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Electricity bill portability (Brazil)

Electricity bill portability (Brazil)
rafael.herzberg@gmail.com

Installed, on October 23, in the Chamber of Deputies, Special Commission responsible for the analysis of Bill 1917/2015, which deals with the portability of the electricity bill - the right of all Brazilians to choose their energy supplier.

The principle is great, of course as it would allow small consumers (homes and small businesses typically) to choose their supplier (just as "large" energy users can already) in the free power market.

But....the free market in Brazil is still systemically "stuck". The USD 2 Billion default by CCEE, the official "clearinghouse" valued at $ 7 Billion is a theme that has been unsolved for years, aggravating costs and increasing perceived risks.

What should be preferred: open a new "solved" alternative or start "anyway" with deep unsolved problems by placing energy supply and demand in the face of regulatory uncertainties?

Rafael Herzberg's picture

Thank Rafael for the Post!

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Matt Chester's picture
Matt Chester on Nov 11, 2019 1:30 pm GMT

But....the free market in Brazil is still systemically "stuck". The USD 2 Billion default by CCEE, the official "clearinghouse" valued at $ 7 Billion is a theme that has been unsolved for years, aggravating costs and increasing perceived risks.

So what will be the unintended ill effects of allowing the small consumers to newly choose their power provider?

Rafael Herzberg's picture
Rafael Herzberg on Nov 11, 2019 6:43 pm GMT

Matt this is a very good question!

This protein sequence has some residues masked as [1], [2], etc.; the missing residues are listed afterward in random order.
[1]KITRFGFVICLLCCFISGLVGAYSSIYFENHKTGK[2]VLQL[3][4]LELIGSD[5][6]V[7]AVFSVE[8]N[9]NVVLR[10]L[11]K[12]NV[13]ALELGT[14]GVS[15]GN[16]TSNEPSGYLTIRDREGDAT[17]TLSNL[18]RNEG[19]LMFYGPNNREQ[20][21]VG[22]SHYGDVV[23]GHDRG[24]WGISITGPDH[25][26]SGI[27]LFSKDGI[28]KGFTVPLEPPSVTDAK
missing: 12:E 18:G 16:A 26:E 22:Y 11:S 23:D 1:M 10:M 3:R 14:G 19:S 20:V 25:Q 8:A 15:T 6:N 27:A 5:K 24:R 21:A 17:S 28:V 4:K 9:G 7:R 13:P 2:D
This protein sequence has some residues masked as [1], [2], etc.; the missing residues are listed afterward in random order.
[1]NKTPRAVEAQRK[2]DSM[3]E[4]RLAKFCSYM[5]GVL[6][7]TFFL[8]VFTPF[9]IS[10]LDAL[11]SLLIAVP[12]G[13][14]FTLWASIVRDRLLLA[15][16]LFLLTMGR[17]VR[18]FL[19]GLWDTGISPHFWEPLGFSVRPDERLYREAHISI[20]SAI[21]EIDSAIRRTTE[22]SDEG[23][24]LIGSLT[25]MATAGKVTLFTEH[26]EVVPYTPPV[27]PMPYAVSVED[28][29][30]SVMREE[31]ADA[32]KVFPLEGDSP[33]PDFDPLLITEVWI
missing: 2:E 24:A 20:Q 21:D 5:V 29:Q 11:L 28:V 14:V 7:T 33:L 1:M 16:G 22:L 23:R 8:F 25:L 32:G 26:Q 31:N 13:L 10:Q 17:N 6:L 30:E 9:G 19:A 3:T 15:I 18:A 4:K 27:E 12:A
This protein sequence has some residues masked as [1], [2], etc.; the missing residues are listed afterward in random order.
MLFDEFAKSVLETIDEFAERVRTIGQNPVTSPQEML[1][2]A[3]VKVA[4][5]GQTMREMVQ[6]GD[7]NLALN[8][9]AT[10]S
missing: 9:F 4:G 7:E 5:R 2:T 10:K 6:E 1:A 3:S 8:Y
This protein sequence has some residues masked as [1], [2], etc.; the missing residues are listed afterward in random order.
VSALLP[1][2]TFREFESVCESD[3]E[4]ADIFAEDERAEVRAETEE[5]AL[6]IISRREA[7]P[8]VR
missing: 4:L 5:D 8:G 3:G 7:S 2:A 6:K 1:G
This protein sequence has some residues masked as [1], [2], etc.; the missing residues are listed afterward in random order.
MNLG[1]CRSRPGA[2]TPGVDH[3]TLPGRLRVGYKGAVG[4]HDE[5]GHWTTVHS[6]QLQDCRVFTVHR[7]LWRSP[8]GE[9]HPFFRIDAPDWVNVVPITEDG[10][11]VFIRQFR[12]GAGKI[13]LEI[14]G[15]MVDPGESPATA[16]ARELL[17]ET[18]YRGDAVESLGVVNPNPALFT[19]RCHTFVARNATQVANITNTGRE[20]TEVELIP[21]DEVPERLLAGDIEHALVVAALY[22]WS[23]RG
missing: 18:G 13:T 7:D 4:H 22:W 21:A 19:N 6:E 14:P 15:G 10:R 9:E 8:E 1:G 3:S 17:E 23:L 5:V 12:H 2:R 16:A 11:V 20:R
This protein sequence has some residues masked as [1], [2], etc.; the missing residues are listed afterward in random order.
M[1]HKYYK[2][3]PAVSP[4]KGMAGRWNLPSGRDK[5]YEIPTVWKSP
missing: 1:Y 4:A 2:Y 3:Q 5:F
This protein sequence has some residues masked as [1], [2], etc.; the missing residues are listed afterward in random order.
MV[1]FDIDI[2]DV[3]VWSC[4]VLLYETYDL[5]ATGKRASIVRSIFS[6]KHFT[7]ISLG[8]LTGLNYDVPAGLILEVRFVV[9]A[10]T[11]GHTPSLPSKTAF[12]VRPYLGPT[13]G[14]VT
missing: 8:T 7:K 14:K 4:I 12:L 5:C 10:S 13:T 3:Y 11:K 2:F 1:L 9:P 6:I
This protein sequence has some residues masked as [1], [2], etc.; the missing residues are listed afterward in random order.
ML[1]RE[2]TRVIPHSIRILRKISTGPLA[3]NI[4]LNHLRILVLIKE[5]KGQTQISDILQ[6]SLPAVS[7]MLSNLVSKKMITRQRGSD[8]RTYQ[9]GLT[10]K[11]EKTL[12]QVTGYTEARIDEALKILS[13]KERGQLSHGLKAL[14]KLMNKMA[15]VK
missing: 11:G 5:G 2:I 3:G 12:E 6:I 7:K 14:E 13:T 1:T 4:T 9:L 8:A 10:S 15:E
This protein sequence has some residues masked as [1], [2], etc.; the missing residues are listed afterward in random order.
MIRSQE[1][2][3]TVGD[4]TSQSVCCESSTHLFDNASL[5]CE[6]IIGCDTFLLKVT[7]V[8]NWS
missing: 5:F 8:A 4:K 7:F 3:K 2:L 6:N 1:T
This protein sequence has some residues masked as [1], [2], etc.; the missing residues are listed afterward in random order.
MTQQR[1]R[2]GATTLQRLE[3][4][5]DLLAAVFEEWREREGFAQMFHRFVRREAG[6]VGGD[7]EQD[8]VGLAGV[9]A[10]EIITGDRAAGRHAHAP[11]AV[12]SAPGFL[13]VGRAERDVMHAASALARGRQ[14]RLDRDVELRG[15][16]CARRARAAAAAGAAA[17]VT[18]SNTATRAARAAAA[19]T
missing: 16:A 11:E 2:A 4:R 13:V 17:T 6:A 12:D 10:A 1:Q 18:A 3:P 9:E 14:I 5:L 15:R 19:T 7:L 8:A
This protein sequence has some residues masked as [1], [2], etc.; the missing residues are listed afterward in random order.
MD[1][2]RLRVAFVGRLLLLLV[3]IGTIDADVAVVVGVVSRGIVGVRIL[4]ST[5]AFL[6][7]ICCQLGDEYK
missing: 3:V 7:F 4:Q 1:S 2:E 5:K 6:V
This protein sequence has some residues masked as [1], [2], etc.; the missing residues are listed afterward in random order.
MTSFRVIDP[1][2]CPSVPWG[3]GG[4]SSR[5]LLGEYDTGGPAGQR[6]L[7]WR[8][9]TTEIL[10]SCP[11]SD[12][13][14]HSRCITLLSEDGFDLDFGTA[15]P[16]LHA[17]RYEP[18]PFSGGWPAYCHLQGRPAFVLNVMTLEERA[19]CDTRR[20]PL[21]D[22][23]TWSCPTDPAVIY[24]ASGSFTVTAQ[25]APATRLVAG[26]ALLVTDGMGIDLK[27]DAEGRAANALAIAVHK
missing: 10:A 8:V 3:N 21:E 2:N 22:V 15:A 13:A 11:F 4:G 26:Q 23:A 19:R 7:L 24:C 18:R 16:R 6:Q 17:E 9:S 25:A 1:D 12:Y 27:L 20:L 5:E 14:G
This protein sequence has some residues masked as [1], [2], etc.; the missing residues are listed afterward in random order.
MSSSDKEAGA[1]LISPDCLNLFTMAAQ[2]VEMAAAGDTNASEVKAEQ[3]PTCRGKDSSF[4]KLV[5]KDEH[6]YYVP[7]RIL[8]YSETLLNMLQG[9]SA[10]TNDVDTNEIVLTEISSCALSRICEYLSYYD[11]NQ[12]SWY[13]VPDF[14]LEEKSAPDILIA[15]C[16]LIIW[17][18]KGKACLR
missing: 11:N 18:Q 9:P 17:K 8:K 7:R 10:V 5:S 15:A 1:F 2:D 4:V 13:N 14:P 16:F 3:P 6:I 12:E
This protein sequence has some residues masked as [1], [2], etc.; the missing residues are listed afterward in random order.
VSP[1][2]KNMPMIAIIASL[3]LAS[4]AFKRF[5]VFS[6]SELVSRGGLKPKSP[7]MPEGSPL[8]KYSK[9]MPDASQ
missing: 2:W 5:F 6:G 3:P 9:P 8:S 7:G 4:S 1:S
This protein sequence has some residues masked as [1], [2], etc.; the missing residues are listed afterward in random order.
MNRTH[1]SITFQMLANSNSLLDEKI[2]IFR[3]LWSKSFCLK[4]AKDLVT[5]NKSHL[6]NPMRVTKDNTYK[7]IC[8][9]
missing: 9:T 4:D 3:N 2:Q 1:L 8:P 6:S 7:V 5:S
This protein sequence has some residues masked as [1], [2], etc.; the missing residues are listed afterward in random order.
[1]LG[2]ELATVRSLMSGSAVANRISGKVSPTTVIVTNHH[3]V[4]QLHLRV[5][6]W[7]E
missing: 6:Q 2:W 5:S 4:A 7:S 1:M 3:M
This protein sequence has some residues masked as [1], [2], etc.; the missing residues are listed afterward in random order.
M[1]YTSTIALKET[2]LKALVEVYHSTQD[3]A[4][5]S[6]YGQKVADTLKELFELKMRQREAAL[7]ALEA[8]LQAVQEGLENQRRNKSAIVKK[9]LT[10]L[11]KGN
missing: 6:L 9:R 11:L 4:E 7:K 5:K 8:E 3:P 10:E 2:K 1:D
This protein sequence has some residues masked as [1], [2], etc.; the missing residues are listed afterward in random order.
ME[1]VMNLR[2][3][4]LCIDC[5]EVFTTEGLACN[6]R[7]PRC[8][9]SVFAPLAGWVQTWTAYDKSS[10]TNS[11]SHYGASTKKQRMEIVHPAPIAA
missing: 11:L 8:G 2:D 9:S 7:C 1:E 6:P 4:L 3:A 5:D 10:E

For my industrial/commercial clients - "large" energy users - it is possible to mitigate the clearinghouse's default by taking specific measures (see at the end my PS) basically because we are talking about big dollars at stake and so it is easy to set up procedures and make sure that they avoid extra costs.

When it comes to "small" energy users these (above mentioned) procedures are a real pain because we are talking about home owners and small enterprises. Most probably there are no "professionals" to handle properly the default related issues. So the bottom line - it can easily bercome more expensive than the regulated rates.

PS Siince the clearinghouse (CCEE) is in a weak situation I have advised my consulting clients to NOT let surplus energy (contracted volume above physical recorded volume on a given month) be settled at CCEE simply put because they might not pay right away the corresponding value. It may take years! So I recommend that they negotiate the difference directly with a power trader as opposed to letting automatically be "transacted" by CCEE. It becomes more complicated and most importantly the power traders charge a spread (of course!) which is an additional cost that should de included in the evaluation regulated x deregulated options.

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